Software Development Life Cycle (SDLC) is a broad term for a set of methodologies designed to guide a software development project. SDLC is a “process that produces software with the highest quality and lowest cost in the shortest time.”
There are several SDLC methodologies, but most include a version of the following phases:
- Identify Current Problems
The cycle repeats itself with each new iteration of software.
This article focuses on the first phase of SDLC: Identifying Current Problems. In this phase, the goal is to understand the strengths and weaknesses of the current application and gather information to fuel Phase 2: Planning.
With every iteration of the software development life cycle, your mission should be to answer three big questions:
- What are the needs of the user?
- How can we better meet those needs?
- How can we improve technical performance?
The order of these questions is crucial. Without understanding your user, you risk creating a well-functioning app that no one wants to use. This is why user stories are considered a software development best practice. You must constantly get feedback from the user to ensure that your software iterations are heading in the right direction.
Only after you have a deep understanding of your user’s needs, should you focus on technical performance of the app.
The greatest source of information on the current state of your software are your key stakeholders. Each business has a different set of stakeholders, but generally you’ll want to talk to the following groups:
- Management (Business and IT Executives)
- Industry leaders
Each group experiences your application in a different way, so it’s important to get feedback from all groups, not just one or two.
Below are sample questions that cover each stakeholder group. Again, the goal is to learn how to improve your application.
This is the critical question that you want answered by your users. Why did they “hire” your application? What needs are they trying to fulfill?
You don’t want to mess with the features that your users love. It’s good to hear which ones they like the most.
You can’t be fragile when gathering feedback. You need to ask directly what they don’t like about your application and be prepared to listen.
This is a good chance to get suggestions from users. Take these answers with a grain of salt, however. As Steve Jobs said, customers don’t often know what they want.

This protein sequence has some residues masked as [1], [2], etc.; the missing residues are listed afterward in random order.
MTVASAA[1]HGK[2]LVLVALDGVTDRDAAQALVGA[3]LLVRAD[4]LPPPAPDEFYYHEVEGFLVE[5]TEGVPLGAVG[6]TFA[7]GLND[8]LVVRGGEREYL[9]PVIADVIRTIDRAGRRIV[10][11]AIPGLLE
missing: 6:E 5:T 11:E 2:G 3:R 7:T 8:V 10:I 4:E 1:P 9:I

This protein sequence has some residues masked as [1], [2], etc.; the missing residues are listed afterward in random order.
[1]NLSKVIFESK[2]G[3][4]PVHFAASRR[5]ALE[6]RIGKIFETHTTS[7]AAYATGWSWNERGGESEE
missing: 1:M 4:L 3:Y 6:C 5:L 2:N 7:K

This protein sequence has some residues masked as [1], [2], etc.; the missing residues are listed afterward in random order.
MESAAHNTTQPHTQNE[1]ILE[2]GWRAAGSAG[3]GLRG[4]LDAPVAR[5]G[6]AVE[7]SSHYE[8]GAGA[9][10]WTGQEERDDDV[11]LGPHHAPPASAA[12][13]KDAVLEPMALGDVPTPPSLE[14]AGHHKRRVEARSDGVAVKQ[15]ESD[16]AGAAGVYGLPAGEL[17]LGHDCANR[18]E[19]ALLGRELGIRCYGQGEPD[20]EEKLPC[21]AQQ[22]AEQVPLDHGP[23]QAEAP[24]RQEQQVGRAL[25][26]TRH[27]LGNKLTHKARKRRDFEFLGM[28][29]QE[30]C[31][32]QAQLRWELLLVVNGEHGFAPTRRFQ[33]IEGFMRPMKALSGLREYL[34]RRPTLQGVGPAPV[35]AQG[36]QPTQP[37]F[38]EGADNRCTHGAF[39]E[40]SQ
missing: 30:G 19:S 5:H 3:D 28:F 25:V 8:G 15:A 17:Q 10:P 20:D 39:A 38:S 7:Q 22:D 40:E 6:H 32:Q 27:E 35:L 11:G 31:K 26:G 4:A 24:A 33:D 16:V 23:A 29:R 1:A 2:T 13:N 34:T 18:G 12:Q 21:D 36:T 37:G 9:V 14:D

This question is called The Net Promoter Score, a proven method for gauging customer satisfaction and identifying evangelists. Answers of 9 or 10 mean the customer is a “promoter”. They are so satisfied that they will spread the word about you. Customers who give a score of 7 or 8 are “passive” and are unlikely to say much about you. Scores 1 through 6 are considered “detractors”, meaning they are unsatisfied with your product and might even deter others from using you.
Recommendations are the best indicator of whether or not you’re meeting your customers’ needs. Asking the follow-up question of “why” will give you context to the number they choose.
Developers have a never-ending list of feature requests from customers, salespeople, and other departments. Repeat requests are a good sign that the feature is actually needed.
Were there any major errors during the last cycle? Can we develop a more permanent solution to recurring issues?
The first iteration of an application is almost always messy. The app might work, but the code is hacked together and hard to read. Look for chances to refactor your software, or rewrite the code to make it cleaner and more consistent.
Each software development life cycle requires prioritizing and making tradeoffs. You have finite time and resources, so ask your developers what features they think have the most value for the user.
From a business perspective, every software project should be connected to a high level business goal, whether that’s revenue, new customers, retention, etc.
Salespeople know the needs of potential customers better than anyone. Often they are the first to recognize an opportunity to solve a need in the industry.
Common objections from prospects might be a chance to improve the product. Ask your salespeople to take note of any concerns shared by prospects.
For high-level strategic planning, get the opinions of industry experts on what will be the hottest trends in your industry over the next year.
Industry watchers or consultants might have insight into unmet needs in the market. If you’re lucky enough to have access to this information, use it.
Your application itself is another valuable source of information for identifying current problems. If you use an application performance monitoring tool like Retrace or Prefix, you’ll have code-level insights into your application’s performance. Logs, error reports, and application performance metrics can help you prioritize the features to knock out in the next cycle.
The purpose of the first phase of the SDLC is to identify the strengths and weaknesses of your current application. Armed with this information, you’re ready to move into Phase 2: Planning.
In the planning phase, you’ll determine the requirements, resource costs, and risks associated with your next software development cycle.
For now, remember that Phase 1 of the SDLC is all about asking the right questions. In order to identify current problems, you first have to understand why you’re building the application, service, or component in the first place. With feedback from all your key stakeholders, you can begin making valuable improvements to your software.
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